Summary: This study examined the impact of kefir consumption on cytokine profiles in healthy volunteers. Participants consumed 200 mL of kefir daily for six weeks. The study found that kefir consumption led to a significant decrease in serum IL-8 levels and an increase in IL-5 and TNF-őĪ levels. These changes suggest that kefir consumption enhances immune response by increasing Th1 polarization and reducing Th2 responses, which can decrease allergic reactions and improve overall immune function.


Authors : Ali Kudret Adilońülu, Nurettin G√∂n√ľlateŇü, Mehmet IŇüler, Altuńü Senol.


12. Short-Term Effects of Kefir-Fermented Milk Consumption on Bone Mineral Density and Bone Metabolism in a Randomized Clinical Trial of Osteoporotic Patients


Summary: This study investigated the effects of kefir-fermented milk supplemented with calcium carbonate on bone mineral density (BMD) and bone metabolism in osteoporosis patients. Over six months, patients consuming kefir-fermented milk showed improved relationships between baseline turnover and changes in BMD, with significant decreases in bone resorption markers and increases in bone formation markers. Serum parathyroid hormone (PTH) levels increased in the kefir group, suggesting enhanced bone remodeling. The study concluded that kefir-fermented milk positively affects bone health, particularly in patients with higher baseline bone turnover.


Authors: Min-Yu Tu, Hsiao-Ling Chen, Yu-Tang Tung, Chao-Chih Kao, Fu-Chang Hu, Chuan-Mu Chen.


13. Milk kefir therapy improves the skeletal response to resistance exercise in rats submitted to glucocorticoid-induced osteoporosis


Summary: This study investigated the effects of milk kefir therapy combined with resistance exercise on bone health in rats with glucocorticoid-induced osteoporosis (GIO). The study found that both milk kefir and exercise independently improved bone microarchitecture, quality, and metabolism. However, the combination of milk kefir and exercise (ExK) showed the most significant improvements, reversing many of the negative effects of glucocorticoids on bone. This included increased trabecular bone volume density, trabecular thickness, cortical volume, mineral content, and collagen maturity, as well as improved bone strength and biomechanics. The ExK treatment also increased the number of osteocytes and osteoblasts, indicating enhanced bone formation and remodeling.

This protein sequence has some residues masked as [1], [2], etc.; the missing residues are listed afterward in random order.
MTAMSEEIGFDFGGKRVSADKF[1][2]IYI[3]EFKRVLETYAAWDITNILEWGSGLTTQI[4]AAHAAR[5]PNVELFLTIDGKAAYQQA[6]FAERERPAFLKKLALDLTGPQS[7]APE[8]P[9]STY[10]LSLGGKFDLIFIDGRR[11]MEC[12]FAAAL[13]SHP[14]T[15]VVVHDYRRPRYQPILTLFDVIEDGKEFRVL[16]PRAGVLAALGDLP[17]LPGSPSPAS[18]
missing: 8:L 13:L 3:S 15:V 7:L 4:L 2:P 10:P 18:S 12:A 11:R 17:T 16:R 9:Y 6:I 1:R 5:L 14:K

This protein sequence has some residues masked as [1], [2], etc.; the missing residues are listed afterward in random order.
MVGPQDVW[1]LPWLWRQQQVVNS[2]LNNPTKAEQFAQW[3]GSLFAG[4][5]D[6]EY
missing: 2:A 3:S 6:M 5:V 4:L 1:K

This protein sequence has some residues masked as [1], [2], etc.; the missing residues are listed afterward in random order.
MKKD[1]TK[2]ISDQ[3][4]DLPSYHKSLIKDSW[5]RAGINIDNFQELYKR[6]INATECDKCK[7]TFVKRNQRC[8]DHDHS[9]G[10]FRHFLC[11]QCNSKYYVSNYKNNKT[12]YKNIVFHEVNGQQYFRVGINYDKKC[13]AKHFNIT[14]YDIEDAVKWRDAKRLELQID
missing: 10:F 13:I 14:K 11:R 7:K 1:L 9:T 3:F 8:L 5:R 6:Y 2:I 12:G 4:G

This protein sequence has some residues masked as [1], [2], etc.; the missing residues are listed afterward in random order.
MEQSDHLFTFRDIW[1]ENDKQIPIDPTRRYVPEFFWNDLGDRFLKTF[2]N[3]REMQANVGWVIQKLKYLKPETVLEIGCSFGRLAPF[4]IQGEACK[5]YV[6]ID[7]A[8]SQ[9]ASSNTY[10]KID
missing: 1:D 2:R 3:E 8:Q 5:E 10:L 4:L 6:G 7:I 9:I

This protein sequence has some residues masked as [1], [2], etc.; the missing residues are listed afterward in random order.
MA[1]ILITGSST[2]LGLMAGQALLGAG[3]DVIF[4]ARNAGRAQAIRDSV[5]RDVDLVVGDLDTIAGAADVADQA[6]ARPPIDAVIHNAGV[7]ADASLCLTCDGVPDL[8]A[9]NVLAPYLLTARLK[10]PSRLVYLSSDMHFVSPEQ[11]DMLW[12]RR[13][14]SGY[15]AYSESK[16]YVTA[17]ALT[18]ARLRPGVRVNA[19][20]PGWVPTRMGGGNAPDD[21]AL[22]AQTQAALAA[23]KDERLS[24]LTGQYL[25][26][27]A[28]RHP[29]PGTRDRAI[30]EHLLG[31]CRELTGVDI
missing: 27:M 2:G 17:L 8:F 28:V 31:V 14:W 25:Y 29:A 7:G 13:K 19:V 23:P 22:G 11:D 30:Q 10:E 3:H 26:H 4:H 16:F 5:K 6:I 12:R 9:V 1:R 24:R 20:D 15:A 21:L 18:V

Authors: Raquel Felipe de Vasconcelos, Vanessa Costa, Bruno Araujo, Thays Allane Cordeiro Maia, Romero Dias, Lorena Vasconcelos, Helson Silveira, B√°rbara Carneiro, Diego Thiers, F√°bio Wildson Gurgel Costa, L√ļcio Kurita, Alejandro Ayala, Renata Leit√£o, Karuza Maria Alves Pereira, Delane Viana Gondim, Paula Goes.

Frequently Asked Questions:

Are kefir drinks good for you?

Yes, kefir drinks offer numerous health benefits, including improved digestion, enhanced immune function, better bone health and skin health and much more.

Can kefir help with lactose intolerance?

Yes, the fermentation process reduces lactose content, making kefir easier to digest for those with lactose intolerance.

How often should you drink kefir to see benefits?

Consuming kefir daily can provide consistent health benefits, but its best to start with lower quantities to see how the body adjusts. The digestive system may not know what to do with all of the friendly bacteria at the beginning and could need some time to adjust.

Are there any side effects of drinking kefir?

Some people may experience digestive discomfort initially; start with small amounts.